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Keeping the People Who Keep You in Business

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Keeping the People Who Keep You in Business

24 Ways to Hang On to Your Most Valuable Talent


15 min read
10 take-aways
Text available

What's inside?

To keep great employees, treat them with respect, give them some fun, offer them a future... and hire the right people in the first place.

Editorial Rating



  • Comprehensive
  • Well Structured
  • For Beginners


If you are fed up with recruiting, training and motivating new employees only to see them ride off into the sunset, you probably need to re-think some of your basic approaches to running your business. You can emerge a winner in the now fully joined war for great talent - the inevitable collision of a low unemployment rate with the corporate world’s growing need for skilled workers. Management consultant Leigh Branham has written a lively, thorough guide to keeping great employees. Her book, which is a pleasure to read, is filled with plenty of sound, usable advice and examples from large and small companies. No matter what your industry is or how big your company might be, her guidance is likely to help you keep your best people longer. getAbstract recommends this book to executives and managers. Read it before your competition does.


The War for Talent

The days of employees staying in one place for their entire careers are long over. Employees are on the move, looking for better opportunities. Some leave for more professional or creative freedom, some for money, others for that elusive goal of greater job satisfaction. Whatever their motivation - and often it’s because they don’t feel well treated - frequent turnover costs companies millions of dollars. The war for talent gives employees unprecedented opportunities and, thus, more incentives to leave. Employees want more than money. They want respect, autonomy, challenge and the feeling that their work is meaningful. Employers often overlook these very human factors. Remember them, and you stand a greater chance of keeping your employees, particularly if you use the following strategies.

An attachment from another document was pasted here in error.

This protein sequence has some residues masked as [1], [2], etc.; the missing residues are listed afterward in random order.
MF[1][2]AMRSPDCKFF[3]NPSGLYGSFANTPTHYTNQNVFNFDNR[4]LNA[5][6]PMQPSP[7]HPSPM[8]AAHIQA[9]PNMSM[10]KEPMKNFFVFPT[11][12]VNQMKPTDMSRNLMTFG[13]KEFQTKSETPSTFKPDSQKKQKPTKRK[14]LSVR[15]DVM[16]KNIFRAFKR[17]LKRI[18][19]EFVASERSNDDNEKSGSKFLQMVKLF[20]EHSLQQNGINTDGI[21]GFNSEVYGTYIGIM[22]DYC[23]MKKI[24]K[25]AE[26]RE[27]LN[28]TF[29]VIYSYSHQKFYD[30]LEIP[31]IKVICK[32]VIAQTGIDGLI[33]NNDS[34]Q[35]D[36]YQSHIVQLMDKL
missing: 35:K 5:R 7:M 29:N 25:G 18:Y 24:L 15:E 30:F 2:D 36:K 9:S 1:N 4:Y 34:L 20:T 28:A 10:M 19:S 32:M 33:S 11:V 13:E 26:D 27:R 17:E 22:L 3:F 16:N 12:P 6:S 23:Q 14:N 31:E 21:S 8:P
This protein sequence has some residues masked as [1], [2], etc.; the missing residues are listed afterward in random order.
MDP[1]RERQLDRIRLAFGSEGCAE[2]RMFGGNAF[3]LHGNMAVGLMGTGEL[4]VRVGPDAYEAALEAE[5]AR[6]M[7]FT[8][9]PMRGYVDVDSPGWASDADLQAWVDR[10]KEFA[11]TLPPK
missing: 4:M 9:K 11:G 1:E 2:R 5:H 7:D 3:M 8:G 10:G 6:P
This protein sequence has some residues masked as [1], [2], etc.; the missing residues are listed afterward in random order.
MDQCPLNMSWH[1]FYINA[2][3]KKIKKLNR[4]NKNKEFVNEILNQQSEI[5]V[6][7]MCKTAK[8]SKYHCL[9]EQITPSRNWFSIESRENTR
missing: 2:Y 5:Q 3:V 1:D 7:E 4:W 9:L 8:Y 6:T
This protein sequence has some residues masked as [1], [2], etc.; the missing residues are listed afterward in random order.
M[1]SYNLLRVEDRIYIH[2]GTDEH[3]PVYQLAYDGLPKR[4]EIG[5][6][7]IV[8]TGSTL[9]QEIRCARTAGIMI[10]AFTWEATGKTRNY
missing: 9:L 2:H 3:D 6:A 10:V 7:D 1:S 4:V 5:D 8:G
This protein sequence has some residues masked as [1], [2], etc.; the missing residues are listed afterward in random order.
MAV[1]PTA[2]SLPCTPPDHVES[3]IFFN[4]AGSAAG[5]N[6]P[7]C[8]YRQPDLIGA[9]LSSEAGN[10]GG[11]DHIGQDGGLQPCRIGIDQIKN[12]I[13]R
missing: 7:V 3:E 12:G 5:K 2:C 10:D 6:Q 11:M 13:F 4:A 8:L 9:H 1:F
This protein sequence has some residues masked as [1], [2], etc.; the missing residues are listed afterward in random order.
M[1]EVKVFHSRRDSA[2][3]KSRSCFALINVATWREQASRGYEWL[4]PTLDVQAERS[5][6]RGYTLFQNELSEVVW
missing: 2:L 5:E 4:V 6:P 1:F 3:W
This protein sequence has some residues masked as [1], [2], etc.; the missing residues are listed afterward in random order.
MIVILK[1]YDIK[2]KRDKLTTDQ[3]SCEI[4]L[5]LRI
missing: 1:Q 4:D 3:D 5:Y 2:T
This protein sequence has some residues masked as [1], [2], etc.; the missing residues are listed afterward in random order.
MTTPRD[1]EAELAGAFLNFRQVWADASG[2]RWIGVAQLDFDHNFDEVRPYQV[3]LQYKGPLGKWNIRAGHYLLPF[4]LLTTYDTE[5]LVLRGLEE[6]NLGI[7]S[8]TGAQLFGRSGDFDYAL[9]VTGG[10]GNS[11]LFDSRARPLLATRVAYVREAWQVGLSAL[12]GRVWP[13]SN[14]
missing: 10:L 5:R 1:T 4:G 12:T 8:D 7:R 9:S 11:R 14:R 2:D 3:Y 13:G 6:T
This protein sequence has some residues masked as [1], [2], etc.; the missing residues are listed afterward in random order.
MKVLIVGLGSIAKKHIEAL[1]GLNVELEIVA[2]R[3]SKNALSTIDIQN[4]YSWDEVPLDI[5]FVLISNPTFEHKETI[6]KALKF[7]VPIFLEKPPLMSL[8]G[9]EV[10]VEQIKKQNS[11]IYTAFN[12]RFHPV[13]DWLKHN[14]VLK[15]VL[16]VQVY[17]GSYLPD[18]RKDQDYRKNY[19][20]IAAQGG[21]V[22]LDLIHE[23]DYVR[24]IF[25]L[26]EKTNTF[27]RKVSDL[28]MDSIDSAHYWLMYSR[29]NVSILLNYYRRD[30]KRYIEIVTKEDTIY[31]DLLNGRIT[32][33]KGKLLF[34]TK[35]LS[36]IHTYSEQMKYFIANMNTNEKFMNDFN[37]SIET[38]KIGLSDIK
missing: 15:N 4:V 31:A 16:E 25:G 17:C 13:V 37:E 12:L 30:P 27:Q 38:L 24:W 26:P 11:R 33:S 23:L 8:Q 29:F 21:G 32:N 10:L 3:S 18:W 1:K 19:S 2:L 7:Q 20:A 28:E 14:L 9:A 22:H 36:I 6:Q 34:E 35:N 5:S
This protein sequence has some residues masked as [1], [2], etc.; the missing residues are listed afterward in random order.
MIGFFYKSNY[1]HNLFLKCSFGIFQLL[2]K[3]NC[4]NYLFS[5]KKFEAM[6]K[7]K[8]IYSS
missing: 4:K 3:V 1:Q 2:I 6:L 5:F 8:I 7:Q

Create a Company Where People Want to Work

Companies can build reputations as being somewhere that people want to work. These firms don’t just claim that "people are our most important asset," they back that up with a corporate culture of commitment that includes:

  1. A give-and-get-back philosophy.
  2. Measuring what counts...

About the Author

Leigh Branham  is vice president of consulting services for Right Management Consultants, a human resources consulting firm. He lives in Lake Quivera, Kansas.

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